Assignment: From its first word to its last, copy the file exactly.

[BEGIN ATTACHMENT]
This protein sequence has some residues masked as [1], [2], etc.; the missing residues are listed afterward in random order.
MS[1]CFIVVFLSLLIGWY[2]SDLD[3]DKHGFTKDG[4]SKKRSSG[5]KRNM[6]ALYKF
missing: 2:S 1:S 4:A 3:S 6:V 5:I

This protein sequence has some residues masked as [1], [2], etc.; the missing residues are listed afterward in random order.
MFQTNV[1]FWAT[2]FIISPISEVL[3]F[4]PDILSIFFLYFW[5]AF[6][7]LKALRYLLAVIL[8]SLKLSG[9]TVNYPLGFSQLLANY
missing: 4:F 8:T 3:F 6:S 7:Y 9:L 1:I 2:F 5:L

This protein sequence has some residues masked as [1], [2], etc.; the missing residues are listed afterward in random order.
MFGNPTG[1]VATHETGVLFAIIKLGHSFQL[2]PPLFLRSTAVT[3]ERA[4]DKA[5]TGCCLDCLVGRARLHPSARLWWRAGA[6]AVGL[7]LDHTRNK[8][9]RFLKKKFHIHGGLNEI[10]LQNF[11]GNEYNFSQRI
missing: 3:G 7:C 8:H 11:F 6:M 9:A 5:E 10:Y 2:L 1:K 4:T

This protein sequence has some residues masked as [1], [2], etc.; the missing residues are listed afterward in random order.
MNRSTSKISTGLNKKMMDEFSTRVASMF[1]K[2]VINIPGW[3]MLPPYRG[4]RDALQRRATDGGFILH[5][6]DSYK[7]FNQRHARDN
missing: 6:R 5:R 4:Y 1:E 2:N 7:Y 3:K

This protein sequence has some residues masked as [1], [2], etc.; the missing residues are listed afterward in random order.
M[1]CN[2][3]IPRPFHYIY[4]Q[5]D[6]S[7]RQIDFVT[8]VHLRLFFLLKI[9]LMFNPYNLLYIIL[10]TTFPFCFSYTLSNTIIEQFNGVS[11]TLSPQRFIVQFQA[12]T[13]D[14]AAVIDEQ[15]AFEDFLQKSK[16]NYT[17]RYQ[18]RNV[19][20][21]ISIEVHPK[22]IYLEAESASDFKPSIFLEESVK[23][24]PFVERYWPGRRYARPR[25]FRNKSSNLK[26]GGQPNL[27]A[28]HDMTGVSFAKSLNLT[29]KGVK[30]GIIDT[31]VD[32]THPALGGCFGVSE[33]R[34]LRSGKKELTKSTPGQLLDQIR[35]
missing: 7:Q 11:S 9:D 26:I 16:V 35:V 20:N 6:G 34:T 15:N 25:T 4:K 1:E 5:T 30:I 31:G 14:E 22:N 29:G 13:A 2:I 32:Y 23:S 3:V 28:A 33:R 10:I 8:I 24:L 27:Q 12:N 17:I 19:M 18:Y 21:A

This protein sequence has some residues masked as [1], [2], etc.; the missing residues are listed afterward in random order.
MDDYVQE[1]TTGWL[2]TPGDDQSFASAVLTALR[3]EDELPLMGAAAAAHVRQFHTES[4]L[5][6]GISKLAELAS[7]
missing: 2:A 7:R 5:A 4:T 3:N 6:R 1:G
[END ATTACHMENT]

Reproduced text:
This protein sequence has some residues masked as [1], [2], etc.; the missing residues are listed afterward in random order.
MS[1]CFIVVFLSLLIGWY[2]SDLD[3]DKHGFTKDG[4]SKKRSSG[5]KRNM[6]ALYKF
missing: 2:S 1:S 4:A 3:S 6:V 5:I

This protein sequence has some residues masked as [1], [2], etc.; the missing residues are listed afterward in random order.
MFQTNV[1]FWAT[2]FIISPISEVL[3]F[4]PDILSIFFLYFW[5]AF[6][7]LKALRYLLAVIL[8]SLKLSG[9]TVNYPLGFSQLLANY
missing: 4:F 8:T 3:F 6:S 7:Y 9:L 1:I 2:F 5:L

This protein sequence has some residues masked as [1], [2], etc.; the missing residues are listed afterward in random order.
MFGNPTG[1]VATHETGVLFAIIKLGHSFQL[2]PPLFLRSTAVT[3]ERA[4]DKA[5]TGCCLDCLVGRARLHPSARLWWRAGA[6]AVGL[7]LDHTRNK[8][9]RFLKKKFHIHGGLNEI[10]LQNF[11]GNEYNFSQRI
missing: 3:G 7:C 8:H 11:F 6:M 9:A 5:E 10:Y 2:L 1:K 4:T

This protein sequence has some residues masked as [1], [2], etc.; the missing residues are listed afterward in random order.
MNRSTSKISTGLNKKMMDEFSTRVASMF[1]K[2]VINIPGW[3]MLPPYRG[4]RDALQRRATDGGFILH[5][6]DSYK[7]FNQRHARDN
missing: 6:R 5:R 4:Y 1:E 2:N 7:Y 3:K

This protein sequence has some residues masked as [1], [2], etc.; the missing residues are listed afterward in random order.
M[1]CN[2][3]IPRPFHYIY[4]Q[5]D[6]S[7]RQIDFVT[8]VHLRLFFLLKI[9]LMFNPYNLLYIIL[10]TTFPFCFSYTLSNTIIEQFNGVS[11]TLSPQRFIVQFQA[12]T[13]D[14]AAVIDEQ[15]AFEDFLQKSK[16]NYT[17]RYQ[18]RNV[19][20][21]ISIEVHPK[22]IYLEAESASDFKPSIFLEESVK[23][24]PFVERYWPGRRYARPR[25]FRNKSSNLK[26]GGQPNL[27]A[28]HDMTGVSFAKSLNLT[29]KGVK[30]GIIDT[31]VD[32]THPALGGCFGVSE[33]R[34]LRSGKKELTKSTPGQLLDQIR[35]
missing: 7:Q 11:S 9:D 26:I 16:V 35:V 20:N 6:G 34:T 15:N 25:T 4:K 1:E 5:T 30:I 31:G 14:E 22:N 29:G 13:A 2:I 32:Y 23:S 3:V 28:A 33:R 10:I 8:I 24:L 27:Q 12:N 17:I 19:M 18:Y 21:A

This protein sequence has some residues masked as [1], [2], etc.; the missing residues are listed afterward in random order.
MDDYVQE[1]TTGWL[2]TPGDDQSFASAVLTALR[3]EDELPLMGAAAAAHVRQFHTES[4]L[5][6]GISKLAELAS[7]
missing: 2:A 7:R 5:A 4:T 3:N 6:R 1:G